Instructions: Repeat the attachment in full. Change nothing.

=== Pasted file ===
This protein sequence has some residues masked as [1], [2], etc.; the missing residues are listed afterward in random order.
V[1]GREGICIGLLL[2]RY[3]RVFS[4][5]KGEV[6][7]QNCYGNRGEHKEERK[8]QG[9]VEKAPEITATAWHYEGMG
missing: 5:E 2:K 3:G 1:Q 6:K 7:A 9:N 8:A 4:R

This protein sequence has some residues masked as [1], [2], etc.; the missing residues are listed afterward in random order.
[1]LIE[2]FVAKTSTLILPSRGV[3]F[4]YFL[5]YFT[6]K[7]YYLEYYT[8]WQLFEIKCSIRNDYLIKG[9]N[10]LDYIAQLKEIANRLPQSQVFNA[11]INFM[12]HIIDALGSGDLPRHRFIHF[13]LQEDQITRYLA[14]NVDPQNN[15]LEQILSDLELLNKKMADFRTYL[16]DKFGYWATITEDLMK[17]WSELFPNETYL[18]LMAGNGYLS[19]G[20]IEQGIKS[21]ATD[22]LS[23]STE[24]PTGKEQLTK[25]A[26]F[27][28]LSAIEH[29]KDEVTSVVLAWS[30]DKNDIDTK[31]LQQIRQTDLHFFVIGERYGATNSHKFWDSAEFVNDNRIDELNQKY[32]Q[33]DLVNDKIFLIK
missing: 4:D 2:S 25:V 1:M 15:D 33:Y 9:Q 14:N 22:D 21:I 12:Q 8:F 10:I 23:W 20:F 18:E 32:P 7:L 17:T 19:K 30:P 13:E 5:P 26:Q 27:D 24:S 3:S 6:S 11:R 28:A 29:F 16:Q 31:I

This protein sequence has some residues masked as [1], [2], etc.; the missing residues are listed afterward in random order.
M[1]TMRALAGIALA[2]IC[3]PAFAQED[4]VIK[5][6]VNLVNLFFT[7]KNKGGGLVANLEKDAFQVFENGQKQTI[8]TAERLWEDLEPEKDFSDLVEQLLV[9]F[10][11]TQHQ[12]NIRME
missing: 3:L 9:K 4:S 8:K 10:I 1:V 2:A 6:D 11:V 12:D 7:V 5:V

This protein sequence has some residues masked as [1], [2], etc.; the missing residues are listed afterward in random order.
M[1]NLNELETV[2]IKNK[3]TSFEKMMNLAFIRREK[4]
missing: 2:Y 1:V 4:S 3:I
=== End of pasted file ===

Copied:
This protein sequence has some residues masked as [1], [2], etc.; the missing residues are listed afterward in random order.
V[1]GREGICIGLLL[2]RY[3]RVFS[4][5]KGEV[6][7]QNCYGNRGEHKEERK[8]QG[9]VEKAPEITATAWHYEGMG
missing: 5:E 2:K 3:G 1:Q 6:K 7:A 9:N 8:A 4:R

This protein sequence has some residues masked as [1], [2], etc.; the missing residues are listed afterward in random order.
[1]LIE[2]FVAKTSTLILPSRGV[3]F[4]YFL[5]YFT[6]K[7]YYLEYYT[8]WQLFEIKCSIRNDYLIKG[9]N[10]LDYIAQLKEIANRLPQSQVFNA[11]INFM[12]HIIDALGSGDLPRHRFIHF[13]LQEDQITRYLA[14]NVDPQNN[15]LEQILSDLELLNKKMADFRTYL[16]DKFGYWATITEDLMK[17]WSELFPNETYL[18]LMAGNGYLS[19]G[20]IEQGIKS[21]ATD[22]LS[23]STE[24]PTGKEQLTK[25]A[26]F[27][28]LSAIEH[29]KDEVTSVVLAWS[30]DKNDIDTK[31]LQQIRQTDLHFFVIGERYGATNSHKFWDSAEFVNDNRIDELNQKY[32]Q[33]DLVNDKIFLIK
missing: 4:D 2:S 25:V 1:M 15:D 33:Y 9:Q 14:N 22:D 21:I 12:Q 8:F 10:I 23:W 20:F 18:E 32:P 7:L 17:T 19:K 30:P 13:E 5:P 26:Q 27:D 24:S 3:S 6:S 11:R 28:A 29:F 16:Q 31:I

This protein sequence has some residues masked as [1], [2], etc.; the missing residues are listed afterward in random order.
M[1]TMRALAGIALA[2]IC[3]PAFAQED[4]VIK[5][6]VNLVNLFFT[7]KNKGGGLVANLEKDAFQVFENGQKQTI[8]TAERLWEDLEPEKDFSDLVEQLLV[9]F[10][11]TQHQ[12]NIRME
missing: 3:L 9:K 4:S 8:K 10:I 1:V 2:A 6:D 11:V 12:D 7:V 5:V

This protein sequence has some residues masked as [1], [2], etc.; the missing residues are listed afterward in random order.
M[1]NLNELETV[2]IKNK[3]TSFEKMMNLAFIRREK[4]
missing: 2:Y 1:V 4:S 3:I